ANAMOSA - During the entire 1996 Anamosa boys track and field campaign, then Raider senior Nic Weers had his mind set on one thing and one thing only.
To close his phenomenal career at Anamosa High School with a coveted 400-meter hurdles state championship.
That’s not to say Weers was taking any of his numerous other events for the team that spring lightly by any stretch of the imagination. Anyone who knows Weers knows when he puts his mind to something, it gets done, and he had his mind made up to once again compete at the highest level possible.
And in the spring of 1996, the results were the stuff of legend.
Flash back two years and Weers claimed his first class 3A 400-hurdles state championship as a mere sophomore in 1994. Then after getting edged out by his nemesis, Western Dubuque’s Bryan Featherston, in 1995, the two turned in a show for the ages during a dramatic 1996 run that would end with the pair literally taking it right to the wire at Drake Stadium in late May.
One of those classic showdowns came in late April at the prestigious Drake Relays, where Weers placed third in the event behind only champion Dustin Avey (52.50-seconds), of Ames and runner-up Featherston (54.54), but ahead of Iowa City High’s Jason Dwight, Pleasant Valley’s Chris Norris and Cedar Rapids Kennedy’s Jason Drewlow.
But as frustrated as Weers was with the finish, more than an hour after the awards were already given the Raider senior was notified that his time had been disqualified, allegedly due to a trail leg not passing over one of the hurdles.
“I thought the whole thing was handled very poorly,” said Anamosa boys track coach Chuck Smith after the news broke.
“It would have been one thing to tell us right when the event ended. It would have been tough to deal with, but it wouldn’t have been as tough as the way they handled it. I can’t understand why they took so long to tell us. The official was right at the spot of Nic’s first hurdle. If he saw Nic’s trail leg not pass over the hurdle, why didn’t he tell anyone? Again, it was just handled very poorly.”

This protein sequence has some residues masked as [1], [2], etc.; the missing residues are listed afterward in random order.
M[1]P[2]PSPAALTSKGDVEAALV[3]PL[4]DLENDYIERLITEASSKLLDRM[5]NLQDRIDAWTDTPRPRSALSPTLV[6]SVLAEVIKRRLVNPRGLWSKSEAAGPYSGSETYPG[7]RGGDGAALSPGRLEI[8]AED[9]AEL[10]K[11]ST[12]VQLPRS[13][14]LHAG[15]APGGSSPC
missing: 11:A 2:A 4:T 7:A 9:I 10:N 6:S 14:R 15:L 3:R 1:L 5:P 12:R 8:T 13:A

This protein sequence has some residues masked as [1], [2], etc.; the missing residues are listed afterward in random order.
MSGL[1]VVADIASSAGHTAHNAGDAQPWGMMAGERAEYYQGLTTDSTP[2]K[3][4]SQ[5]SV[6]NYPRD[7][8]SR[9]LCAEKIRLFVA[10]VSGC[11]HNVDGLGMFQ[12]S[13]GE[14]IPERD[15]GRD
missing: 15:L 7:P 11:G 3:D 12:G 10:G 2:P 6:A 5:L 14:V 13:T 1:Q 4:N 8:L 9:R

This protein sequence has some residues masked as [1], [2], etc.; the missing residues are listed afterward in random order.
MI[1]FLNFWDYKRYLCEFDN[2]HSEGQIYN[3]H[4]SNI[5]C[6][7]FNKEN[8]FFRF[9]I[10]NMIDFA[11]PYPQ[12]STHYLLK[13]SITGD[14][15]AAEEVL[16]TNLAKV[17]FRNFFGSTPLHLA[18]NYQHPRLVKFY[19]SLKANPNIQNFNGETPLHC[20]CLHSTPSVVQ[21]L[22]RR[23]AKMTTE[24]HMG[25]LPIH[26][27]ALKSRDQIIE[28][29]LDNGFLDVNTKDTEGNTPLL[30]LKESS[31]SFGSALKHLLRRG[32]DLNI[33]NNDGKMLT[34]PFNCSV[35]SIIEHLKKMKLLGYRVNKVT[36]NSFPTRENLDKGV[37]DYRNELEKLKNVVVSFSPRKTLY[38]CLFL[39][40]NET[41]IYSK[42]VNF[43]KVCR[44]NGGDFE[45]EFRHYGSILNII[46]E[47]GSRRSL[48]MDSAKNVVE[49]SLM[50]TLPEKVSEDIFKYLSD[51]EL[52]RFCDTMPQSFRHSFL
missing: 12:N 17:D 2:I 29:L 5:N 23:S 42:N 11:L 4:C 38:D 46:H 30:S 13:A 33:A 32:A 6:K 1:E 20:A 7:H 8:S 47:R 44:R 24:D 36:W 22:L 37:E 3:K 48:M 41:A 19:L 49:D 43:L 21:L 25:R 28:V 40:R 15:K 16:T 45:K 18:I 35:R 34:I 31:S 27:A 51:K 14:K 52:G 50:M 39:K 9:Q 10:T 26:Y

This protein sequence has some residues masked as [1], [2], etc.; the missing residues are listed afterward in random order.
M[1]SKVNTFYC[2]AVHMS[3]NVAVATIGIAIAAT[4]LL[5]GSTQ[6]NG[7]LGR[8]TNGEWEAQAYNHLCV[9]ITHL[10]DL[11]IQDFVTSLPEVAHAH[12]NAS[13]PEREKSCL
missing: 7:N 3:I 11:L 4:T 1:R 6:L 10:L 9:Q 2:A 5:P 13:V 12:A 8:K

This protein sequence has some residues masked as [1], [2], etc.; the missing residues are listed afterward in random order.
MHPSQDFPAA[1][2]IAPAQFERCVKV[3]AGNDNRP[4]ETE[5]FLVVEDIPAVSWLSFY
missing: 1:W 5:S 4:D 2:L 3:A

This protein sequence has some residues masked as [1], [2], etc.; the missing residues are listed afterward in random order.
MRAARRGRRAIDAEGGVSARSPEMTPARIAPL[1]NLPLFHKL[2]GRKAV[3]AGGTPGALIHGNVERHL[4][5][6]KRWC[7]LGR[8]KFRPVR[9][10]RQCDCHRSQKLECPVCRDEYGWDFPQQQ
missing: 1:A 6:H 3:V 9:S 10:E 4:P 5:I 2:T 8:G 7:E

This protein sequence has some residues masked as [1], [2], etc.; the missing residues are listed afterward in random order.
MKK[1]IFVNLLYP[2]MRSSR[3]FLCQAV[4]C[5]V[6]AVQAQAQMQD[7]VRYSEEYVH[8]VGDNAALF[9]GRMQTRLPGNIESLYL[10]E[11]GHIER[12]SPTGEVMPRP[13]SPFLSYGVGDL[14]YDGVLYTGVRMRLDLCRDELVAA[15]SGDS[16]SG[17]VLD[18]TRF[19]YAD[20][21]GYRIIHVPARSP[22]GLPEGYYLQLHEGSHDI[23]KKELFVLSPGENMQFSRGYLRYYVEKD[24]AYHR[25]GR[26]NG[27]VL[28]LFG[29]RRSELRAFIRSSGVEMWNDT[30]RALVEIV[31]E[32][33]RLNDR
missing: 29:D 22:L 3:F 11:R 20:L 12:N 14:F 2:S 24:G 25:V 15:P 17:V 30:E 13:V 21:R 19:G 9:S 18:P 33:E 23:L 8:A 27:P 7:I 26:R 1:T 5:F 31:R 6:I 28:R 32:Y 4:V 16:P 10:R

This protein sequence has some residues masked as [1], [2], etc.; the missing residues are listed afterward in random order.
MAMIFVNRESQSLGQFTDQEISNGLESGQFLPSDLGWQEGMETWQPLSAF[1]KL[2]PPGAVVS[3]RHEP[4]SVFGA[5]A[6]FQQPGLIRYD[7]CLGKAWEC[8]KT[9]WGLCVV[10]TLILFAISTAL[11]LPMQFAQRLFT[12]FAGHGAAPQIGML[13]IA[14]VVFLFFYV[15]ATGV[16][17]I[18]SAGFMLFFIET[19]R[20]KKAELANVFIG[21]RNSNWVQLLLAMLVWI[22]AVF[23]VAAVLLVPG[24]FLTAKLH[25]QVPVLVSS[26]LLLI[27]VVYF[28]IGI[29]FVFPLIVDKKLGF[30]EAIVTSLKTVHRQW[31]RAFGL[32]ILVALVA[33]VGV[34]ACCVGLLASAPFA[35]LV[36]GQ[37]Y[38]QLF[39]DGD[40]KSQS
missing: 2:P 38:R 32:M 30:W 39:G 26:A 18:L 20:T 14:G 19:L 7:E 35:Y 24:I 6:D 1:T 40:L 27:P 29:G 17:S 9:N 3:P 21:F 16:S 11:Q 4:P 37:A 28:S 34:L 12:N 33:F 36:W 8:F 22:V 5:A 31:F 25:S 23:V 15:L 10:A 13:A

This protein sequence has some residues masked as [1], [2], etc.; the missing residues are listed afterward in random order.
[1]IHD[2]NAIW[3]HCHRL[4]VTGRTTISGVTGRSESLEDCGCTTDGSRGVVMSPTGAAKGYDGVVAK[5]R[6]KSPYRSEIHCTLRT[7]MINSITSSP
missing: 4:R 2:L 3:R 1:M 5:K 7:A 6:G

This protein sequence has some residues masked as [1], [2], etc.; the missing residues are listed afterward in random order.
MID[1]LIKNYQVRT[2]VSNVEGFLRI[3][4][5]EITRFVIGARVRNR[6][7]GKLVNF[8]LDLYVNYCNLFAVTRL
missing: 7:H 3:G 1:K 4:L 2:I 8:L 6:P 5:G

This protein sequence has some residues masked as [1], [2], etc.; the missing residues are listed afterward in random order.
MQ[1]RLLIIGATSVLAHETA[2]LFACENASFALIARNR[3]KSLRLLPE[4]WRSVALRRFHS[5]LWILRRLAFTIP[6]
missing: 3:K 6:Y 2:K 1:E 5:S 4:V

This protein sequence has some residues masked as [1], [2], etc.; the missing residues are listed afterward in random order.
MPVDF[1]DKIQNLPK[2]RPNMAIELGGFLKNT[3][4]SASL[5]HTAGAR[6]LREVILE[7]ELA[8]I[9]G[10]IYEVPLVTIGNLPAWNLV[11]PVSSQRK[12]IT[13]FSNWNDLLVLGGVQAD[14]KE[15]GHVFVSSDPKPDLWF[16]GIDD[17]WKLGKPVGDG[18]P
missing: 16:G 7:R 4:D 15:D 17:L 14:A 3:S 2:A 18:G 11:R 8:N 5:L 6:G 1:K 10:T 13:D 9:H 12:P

How did Weers handle it? Like champions do.
He went back to work winning 100, 200 and 400 hurdles races all over eastern Iowa, as well as scoring for the team in the long jump. At the Raiders’ own regular-season ending Ken Fearing Relays May 13, Weers set a school and stadium-record in his final journey around his home track winning the 400 hurdles with a time of 54.11.
But the best was still yet to come.
Weers and Featherston lined up against each other one more time on a rain-soaked Drake Stadium track in Des Moines for the class 3A state 400-meter hurdle finals, and were neck-and-neck for almost the entire race. Coming around the final turn Weers had a slight lead, but Featherston was closing fast.
At the finish line no one could tell who actually won the race, and neither could state meet officials in the 1996 age of hand-held timing.
Both Weers and Featherston, as well as hundreds of Anamosa and Western Dubuque fans waited to hear who would be announced the winner. And they waited, and waited and waited.
Weers paced around the Drake Stadium infield for more than a half hour before the announcement finally came across the loudspeaker.
Weers was the state champion, and in a school-record time of 53.85 (a mark that still stands today).
Featherston’s final clocking was a 53.86.
The 400 hurdles wasn’t the only event Weers placed in at the state meet either, also taking fifth in the 200 with a 22.67 clocking.
“Nic just had a fantastic weekend,” Smith said. “He just keeps breaking records every time out.”
Weers would continue his track career at Iowa State University where for four more years he was able to do what he loves best. Compete.